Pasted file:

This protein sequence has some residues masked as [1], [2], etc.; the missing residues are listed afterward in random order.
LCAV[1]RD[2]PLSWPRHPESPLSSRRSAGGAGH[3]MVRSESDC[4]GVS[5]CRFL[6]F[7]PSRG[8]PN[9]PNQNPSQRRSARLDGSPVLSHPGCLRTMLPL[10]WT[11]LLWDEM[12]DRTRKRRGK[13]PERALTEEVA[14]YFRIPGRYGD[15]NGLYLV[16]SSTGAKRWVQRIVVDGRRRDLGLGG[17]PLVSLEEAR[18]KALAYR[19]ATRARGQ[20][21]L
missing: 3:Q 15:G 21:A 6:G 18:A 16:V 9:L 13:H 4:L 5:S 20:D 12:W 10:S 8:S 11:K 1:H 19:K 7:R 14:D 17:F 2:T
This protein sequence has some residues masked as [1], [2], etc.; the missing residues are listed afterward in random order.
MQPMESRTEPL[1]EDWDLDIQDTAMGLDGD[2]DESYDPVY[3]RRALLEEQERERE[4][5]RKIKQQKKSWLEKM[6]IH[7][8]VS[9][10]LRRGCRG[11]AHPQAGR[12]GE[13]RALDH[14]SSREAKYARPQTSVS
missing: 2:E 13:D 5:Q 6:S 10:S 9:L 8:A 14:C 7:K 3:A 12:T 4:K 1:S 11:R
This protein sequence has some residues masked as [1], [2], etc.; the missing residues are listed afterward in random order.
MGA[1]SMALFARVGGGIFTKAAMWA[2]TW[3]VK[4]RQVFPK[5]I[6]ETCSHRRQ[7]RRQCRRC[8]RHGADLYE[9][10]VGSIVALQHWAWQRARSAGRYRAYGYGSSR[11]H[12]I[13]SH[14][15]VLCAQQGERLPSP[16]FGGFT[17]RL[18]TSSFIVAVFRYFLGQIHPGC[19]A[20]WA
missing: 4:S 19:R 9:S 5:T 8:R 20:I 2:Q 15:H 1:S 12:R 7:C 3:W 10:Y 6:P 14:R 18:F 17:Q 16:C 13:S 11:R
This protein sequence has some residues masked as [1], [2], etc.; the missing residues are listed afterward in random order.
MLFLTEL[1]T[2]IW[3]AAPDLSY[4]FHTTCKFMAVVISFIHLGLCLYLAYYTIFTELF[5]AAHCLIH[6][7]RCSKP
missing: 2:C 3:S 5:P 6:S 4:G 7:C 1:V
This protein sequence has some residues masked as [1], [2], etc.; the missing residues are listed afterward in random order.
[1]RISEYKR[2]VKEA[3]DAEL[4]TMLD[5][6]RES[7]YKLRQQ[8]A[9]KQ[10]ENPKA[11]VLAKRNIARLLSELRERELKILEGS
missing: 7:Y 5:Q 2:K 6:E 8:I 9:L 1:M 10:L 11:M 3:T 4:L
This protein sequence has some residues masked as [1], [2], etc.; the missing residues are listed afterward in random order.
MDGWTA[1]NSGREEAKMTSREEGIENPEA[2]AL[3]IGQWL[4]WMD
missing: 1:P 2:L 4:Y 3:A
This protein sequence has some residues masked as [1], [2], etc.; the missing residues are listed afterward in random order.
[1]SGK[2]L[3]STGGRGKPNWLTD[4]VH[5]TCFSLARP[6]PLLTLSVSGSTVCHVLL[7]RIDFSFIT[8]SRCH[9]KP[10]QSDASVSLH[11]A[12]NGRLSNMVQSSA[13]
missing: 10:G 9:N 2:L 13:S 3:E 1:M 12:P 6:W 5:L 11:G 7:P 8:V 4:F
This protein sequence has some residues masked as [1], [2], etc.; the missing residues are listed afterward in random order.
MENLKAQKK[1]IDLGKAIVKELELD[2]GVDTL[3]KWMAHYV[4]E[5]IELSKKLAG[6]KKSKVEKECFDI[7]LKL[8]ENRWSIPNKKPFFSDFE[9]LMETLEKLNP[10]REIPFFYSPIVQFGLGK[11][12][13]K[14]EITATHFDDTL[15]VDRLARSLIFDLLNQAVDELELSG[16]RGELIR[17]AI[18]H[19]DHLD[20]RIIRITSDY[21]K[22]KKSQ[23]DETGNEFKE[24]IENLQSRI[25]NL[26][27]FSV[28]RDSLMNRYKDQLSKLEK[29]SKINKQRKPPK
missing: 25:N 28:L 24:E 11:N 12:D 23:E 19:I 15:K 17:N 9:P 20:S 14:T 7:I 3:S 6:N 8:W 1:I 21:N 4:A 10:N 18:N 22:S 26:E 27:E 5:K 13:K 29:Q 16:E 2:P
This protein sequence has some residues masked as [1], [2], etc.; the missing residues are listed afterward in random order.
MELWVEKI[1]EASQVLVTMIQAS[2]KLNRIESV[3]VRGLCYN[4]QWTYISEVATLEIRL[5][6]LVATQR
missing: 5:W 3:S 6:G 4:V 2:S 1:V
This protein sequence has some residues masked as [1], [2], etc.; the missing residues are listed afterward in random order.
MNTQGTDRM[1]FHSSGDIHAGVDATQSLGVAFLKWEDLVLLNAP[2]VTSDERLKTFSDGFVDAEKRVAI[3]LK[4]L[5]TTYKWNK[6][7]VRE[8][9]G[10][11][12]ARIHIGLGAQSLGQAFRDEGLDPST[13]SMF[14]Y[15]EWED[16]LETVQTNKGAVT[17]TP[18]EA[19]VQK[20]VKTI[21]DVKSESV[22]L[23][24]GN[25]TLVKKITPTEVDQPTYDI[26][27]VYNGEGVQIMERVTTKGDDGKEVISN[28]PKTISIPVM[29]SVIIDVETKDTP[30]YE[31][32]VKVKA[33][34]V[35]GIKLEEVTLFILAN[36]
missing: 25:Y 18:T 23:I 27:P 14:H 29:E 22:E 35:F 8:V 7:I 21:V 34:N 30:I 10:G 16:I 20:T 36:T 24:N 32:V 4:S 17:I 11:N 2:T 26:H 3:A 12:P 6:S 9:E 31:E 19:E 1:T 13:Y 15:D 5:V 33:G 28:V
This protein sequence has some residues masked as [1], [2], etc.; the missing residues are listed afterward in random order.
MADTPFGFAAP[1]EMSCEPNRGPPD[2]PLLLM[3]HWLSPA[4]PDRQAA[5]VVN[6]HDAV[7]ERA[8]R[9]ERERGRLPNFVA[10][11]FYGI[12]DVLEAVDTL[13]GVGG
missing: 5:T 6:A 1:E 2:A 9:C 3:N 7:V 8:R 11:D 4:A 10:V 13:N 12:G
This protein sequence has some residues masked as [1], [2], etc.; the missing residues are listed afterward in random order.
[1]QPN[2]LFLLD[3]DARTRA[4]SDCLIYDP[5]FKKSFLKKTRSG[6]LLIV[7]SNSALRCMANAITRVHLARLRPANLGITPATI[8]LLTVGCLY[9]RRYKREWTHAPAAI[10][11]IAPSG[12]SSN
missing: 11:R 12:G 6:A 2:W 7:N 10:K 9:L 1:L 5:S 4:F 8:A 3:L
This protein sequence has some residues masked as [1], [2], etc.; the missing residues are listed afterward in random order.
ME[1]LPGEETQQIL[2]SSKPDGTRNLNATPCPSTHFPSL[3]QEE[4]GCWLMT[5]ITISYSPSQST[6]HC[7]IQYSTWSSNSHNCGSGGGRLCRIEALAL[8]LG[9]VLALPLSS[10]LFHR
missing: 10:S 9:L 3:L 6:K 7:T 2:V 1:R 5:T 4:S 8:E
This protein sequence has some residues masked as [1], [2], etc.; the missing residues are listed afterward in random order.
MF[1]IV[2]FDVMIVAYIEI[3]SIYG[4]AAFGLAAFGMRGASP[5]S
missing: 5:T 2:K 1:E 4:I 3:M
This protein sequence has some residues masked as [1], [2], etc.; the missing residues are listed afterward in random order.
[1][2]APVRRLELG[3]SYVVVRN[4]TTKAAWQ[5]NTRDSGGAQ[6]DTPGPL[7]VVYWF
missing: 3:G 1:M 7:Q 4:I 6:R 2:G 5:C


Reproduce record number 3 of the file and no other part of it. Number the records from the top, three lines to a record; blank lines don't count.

This protein sequence has some residues masked as [1], [2], etc.; the missing residues are listed afterward in random order.
MGA[1]SMALFARVGGGIFTKAAMWA[2]TW[3]VK[4]RQVFPK[5]I[6]ETCSHRRQ[7]RRQCRRC[8]RHGADLYE[9][10]VGSIVALQHWAWQRARSAGRYRAYGYGSSR[11]H[12]I[13]SH[14][15]VLCAQQGERLPSP[16]FGGFT[17]RL[18]TSSFIVAVFRYFLGQIHPGC[19]A[20]WA
missing: 4:S 19:R 9:S 5:T 8:R 20:I 2:Q 15:H 1:S 12:R 7:C 3:W 10:Y 6:P 14:R 18:F 17:Q 16:C 13:S 11:R